Are you hearing the rustle of little feet coming from the backs of cabinets? Are you finding droppings and chewed up papers and clothing? Here’s a guide to getting those critters to move along, or else!
Mouse Cube ~
The Mouse Cube is a humane live trap. It looks like a little square tunnel, but it has a one-way plastic door. You put something tasty in the far end, and when the mouse goes in to eat it, the door shuts, trapping him inside. Now it’s up to you what to do with him. If you leave him in the Cube, he’ll eventually die (because there’s no water in there). If you take the Cube outside, you can release the mouse to ‘the wild’ of your yard (or the neighbor’s yard). The downside is that he will probably find his way back into your house within a day or so.
Sticky Traps ~
Sticky traps are also considered ‘humane’ in that they don’t kill the mouse outright. They do, however, kind of torture them. The sticky trap is literally a piece on paper with a sticky film on one side. You lay it sticky side up and wait for the mouse to walk over it. Then his little paws get stuck to the strong adhesive. The instructions say that you should then ‘dispose’ of the trap. So you’ve got a panicking, squeaking, struggling mouse stuck to a piece of paper in your garbage can until trash pick-up day.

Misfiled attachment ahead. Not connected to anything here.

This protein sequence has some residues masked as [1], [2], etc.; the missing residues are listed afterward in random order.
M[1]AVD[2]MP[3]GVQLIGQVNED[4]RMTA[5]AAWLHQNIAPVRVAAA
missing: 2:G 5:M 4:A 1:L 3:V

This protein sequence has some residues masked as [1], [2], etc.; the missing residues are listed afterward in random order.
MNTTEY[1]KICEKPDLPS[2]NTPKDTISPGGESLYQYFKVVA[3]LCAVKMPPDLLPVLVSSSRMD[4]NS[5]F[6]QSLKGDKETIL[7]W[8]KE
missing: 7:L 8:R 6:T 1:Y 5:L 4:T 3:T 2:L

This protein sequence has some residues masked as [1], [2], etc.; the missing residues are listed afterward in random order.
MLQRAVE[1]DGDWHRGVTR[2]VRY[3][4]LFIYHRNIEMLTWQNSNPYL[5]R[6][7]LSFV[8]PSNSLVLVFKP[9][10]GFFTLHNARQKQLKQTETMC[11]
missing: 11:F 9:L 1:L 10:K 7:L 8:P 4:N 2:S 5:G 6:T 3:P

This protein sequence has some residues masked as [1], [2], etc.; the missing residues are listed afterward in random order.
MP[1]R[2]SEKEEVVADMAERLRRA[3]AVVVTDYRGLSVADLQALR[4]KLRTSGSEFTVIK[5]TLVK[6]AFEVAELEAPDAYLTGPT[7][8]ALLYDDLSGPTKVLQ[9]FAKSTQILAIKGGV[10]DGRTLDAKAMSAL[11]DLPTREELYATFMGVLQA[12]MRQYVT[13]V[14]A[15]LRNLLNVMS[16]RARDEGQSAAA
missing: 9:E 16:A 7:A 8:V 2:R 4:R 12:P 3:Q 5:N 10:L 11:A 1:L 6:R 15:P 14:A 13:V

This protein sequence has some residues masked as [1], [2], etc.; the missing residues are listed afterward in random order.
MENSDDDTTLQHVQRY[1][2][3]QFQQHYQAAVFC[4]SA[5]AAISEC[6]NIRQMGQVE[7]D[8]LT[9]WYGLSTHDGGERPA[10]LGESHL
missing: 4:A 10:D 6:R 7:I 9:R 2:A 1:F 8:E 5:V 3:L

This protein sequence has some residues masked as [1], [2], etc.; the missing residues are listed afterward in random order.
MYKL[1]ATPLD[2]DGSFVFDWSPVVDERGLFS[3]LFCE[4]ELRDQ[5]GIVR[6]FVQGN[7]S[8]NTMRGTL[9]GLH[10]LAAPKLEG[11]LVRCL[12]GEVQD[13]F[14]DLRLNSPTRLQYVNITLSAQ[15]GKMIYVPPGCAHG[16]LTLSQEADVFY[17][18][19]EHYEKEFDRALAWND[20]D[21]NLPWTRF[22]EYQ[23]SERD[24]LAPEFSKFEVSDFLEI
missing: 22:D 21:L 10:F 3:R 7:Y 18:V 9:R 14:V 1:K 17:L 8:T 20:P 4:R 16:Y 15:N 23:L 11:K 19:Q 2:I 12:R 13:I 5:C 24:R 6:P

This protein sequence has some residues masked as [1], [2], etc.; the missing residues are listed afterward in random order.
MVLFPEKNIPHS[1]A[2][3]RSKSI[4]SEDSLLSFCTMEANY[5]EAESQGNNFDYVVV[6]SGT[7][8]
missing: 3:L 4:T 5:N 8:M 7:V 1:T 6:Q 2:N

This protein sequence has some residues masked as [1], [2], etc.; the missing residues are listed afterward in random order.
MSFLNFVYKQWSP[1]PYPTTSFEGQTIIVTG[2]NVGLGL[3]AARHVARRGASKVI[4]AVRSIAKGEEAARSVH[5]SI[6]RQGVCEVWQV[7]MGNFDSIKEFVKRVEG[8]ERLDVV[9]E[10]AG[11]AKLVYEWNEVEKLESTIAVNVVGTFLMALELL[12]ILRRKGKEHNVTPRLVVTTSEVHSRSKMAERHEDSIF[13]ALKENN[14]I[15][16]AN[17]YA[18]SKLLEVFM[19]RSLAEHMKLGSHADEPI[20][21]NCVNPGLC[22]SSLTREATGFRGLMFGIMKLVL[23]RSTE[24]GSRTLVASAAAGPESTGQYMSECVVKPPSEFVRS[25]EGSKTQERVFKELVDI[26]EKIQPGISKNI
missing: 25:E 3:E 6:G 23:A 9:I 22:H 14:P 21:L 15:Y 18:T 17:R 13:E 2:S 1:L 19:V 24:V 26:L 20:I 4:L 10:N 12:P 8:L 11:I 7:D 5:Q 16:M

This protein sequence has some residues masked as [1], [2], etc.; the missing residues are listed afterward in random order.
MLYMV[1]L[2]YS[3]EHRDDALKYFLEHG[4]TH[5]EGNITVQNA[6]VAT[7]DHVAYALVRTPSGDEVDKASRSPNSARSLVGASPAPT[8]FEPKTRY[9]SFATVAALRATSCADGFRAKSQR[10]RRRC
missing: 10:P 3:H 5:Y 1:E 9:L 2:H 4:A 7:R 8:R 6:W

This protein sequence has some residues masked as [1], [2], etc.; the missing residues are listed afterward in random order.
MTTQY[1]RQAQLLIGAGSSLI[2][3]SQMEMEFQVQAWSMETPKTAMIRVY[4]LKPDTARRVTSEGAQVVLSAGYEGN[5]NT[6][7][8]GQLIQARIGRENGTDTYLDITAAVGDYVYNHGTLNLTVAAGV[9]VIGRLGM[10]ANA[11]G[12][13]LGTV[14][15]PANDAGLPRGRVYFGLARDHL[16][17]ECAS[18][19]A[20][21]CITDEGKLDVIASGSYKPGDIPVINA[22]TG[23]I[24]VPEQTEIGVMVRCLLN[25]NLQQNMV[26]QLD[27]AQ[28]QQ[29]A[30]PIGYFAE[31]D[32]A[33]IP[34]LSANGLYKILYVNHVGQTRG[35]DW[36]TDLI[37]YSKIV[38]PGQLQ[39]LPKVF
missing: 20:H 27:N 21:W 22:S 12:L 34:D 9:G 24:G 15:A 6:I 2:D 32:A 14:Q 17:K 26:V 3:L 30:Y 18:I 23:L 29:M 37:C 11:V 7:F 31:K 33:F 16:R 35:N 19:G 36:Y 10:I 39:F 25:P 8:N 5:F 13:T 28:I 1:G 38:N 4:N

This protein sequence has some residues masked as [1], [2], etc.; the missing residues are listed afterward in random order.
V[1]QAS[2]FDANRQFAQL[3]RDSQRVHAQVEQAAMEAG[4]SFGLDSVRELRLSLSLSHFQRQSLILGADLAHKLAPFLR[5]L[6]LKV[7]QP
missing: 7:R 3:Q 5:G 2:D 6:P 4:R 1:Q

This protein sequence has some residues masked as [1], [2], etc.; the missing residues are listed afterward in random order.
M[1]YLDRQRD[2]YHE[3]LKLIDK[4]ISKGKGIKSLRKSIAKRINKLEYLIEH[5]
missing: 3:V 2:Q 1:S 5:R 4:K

Snap Traps ~
This spring-loaded classic mouse trap clamps down on the mouse’s arm when he reaches for the bait. Actually, it sometimes clamps down on his head. It all depends on what angle he steps onto the trap from. Having it snap on his head is actually nicer, because it usually kills on impact. If only an arm gets caught, you’re back to having to dispose of a hysterical (and now wounded) mouse.
This option, while effective, should not be used in homes where small children or pets could get a hold of it. The poison comes in little cardboard trays, and you slide them under furniture and into the backs of cabinets where you’ve seen mouse droppings. The poison is green, and soon you will start seeing green mouse poop. That let’s you know they’re eating it. The poison is actually just a super-strong anti-coagulant. Anyone who eats it will start bleeding internally, because their blood is basically leaking out the cell walls. The mice tend to crawl away to die in private, but you may find the dead bodies later, if you ever move the furniture.
Keep in mind that the bodies will also be contaminated. Don’t touch them with bare hands, and don’t let pets eat them. That anti-coagulant is still present, and can kill humans and pets who absorb or consume it.
Some cats eat mice. If you add a good ‘mouser’ to your household, he’ll keep your mouse problem under control, and enjoy the job. Just be sure you don’t get a ‘Garfield’ type cat that the mice will learn they can walk right by with no fear.
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